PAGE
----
For many people, everything in Washington seems stuck: Democrats and Republicans disagree on all fronts, few in Washington want to cooperate with the other side, election results are closer than ever, outcomes turn on a coin flip, and each side thinks its candidate won. How did we get here — and can minds be changed?
This talk highlights data from The Democracy Fund + UCLA Nationscape Project —a 500,000-interview election study — to explore what happened in the 2020 presidential election and what it portends for the future of American politics. The talk will focus on results from a series of conjoint experiments fielded over 82 weeks of the study to assess the importance of more than 50 policies, voter decision making, and what these results suggest about current dimensions of conflict in America.
Join us for the final American Politics Speaker Series seminar of the 2021-2022 academic year with Professor Lynn Vavreck of The University of California, Los Angeles.
This event is at capacity. Registration is now closed.
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About the Speaker
Lynn Vavreck is the Marvin Hoffenberg Professor of American Politics and Public Policy at UCLA, a contributor to The Upshot at The New York Times, and a member of the American Academy of Arts and Sciences. She is a recipient of the Andrew F. Carnegie Award in the Humanities and Social Sciences and the author of six books, including The Bitter End: The 2020 Presidential Election & the Challenge to American Democracy. Her 2016 book, Identity Crisis, was named the “most ominous” book of 2018 by the Washington Post Book Review, and Nate Silver dubbed her 2012 election book the “definitive account” of that election. In 2019, she developed Nationscape, a 500,000 interview election survey. She currently runs the UCLA + CDC Covid-19 Health and Politics Project, a collaboration between medical doctors and social scientists at UCLA and researchers at the U.S. Centers for Disease Control. At UCLA she teaches courses on campaigns, elections, public opinion, and the 1960s. Professor Vavreck holds a Ph.D. in political science from the University of Rochester and held previous appointments at Princeton University, Dartmouth College, and The White House. A native of Cleveland, Ohio, she remains a loyal Browns fan and is a “known equestrian” – to draw on a phrase from the 2012 presidential campaign.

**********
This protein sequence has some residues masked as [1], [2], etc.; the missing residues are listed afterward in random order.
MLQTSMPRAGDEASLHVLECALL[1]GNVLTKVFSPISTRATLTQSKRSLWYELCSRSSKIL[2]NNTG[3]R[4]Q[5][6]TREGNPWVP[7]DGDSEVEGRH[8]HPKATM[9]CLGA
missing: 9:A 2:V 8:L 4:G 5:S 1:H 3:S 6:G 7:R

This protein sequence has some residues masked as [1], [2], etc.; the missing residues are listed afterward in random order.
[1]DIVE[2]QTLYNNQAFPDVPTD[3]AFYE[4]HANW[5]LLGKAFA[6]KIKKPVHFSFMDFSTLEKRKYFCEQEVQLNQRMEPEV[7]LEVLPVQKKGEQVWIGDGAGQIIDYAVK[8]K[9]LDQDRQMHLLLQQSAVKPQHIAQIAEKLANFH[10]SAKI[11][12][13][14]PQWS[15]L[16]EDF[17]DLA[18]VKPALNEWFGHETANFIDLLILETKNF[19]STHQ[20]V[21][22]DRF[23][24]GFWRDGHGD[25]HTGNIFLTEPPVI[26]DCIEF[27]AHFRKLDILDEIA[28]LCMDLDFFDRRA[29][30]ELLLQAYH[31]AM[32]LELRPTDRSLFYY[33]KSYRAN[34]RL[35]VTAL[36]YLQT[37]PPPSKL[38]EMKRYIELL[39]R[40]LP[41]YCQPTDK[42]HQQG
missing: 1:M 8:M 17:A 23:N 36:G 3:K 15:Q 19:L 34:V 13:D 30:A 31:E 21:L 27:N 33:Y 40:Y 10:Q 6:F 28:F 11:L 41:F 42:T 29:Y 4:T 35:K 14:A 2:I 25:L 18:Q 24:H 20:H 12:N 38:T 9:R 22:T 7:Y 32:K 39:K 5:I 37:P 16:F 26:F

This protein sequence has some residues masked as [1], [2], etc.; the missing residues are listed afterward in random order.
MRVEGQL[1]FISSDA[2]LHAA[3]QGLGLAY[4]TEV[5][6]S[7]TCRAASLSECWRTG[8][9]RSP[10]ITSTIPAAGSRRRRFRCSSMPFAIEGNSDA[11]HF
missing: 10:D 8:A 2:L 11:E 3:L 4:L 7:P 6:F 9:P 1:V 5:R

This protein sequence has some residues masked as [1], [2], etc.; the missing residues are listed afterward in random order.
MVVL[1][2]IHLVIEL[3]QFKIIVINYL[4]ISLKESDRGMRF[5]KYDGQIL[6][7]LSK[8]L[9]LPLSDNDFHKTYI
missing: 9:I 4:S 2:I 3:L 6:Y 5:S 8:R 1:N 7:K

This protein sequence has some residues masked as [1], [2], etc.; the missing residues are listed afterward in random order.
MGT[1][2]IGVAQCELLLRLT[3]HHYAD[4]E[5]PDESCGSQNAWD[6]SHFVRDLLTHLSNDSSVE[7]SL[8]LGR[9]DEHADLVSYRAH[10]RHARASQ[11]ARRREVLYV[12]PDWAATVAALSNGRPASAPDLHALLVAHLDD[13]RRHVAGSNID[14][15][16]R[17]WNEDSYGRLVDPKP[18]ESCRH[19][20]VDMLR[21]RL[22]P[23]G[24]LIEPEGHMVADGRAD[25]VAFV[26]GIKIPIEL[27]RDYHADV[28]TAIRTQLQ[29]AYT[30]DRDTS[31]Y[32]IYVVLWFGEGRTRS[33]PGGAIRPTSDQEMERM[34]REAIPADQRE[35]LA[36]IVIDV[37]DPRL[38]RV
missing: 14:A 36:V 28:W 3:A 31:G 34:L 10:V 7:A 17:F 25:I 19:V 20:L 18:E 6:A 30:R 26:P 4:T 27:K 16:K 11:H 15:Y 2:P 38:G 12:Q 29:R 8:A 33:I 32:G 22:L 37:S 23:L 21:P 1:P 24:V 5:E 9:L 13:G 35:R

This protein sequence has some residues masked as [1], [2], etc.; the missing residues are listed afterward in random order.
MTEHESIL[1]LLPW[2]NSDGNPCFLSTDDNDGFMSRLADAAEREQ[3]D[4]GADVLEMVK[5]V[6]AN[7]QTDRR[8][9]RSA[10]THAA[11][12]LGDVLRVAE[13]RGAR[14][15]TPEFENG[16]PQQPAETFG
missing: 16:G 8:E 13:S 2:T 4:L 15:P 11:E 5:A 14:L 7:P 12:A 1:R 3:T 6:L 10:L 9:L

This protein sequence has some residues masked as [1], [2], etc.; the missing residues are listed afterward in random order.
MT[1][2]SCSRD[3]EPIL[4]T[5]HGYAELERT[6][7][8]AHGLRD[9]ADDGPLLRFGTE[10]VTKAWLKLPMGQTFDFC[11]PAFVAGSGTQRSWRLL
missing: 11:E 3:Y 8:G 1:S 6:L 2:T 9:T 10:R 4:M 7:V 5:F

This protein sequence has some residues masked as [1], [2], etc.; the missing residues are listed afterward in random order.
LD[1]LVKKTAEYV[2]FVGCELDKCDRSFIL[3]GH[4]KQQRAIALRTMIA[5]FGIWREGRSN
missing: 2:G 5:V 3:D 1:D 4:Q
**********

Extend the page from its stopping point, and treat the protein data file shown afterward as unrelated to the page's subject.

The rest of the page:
About the Series
The American Politics Speaker Series (APSS) aims to bring together scholars who are doing research on important questions related to American democracy. Hosted jointly with the Center for American Political Studies and chaired by Professors Maya Sen, Benjamin Schneer, and Justin de Benedictis-Kessner, each session will highlight a scholar whose research is at the forefront of the study of American politics.
Due to space restrictions, registration is required - please click the link above to register. The Ash Center follows all Harvard University COVID-19 protocols. Effective Monday, March 14, masks will no longer be required at Harvard Kennedy School events, but anyone who wishes to wear a mask should feel free to do so.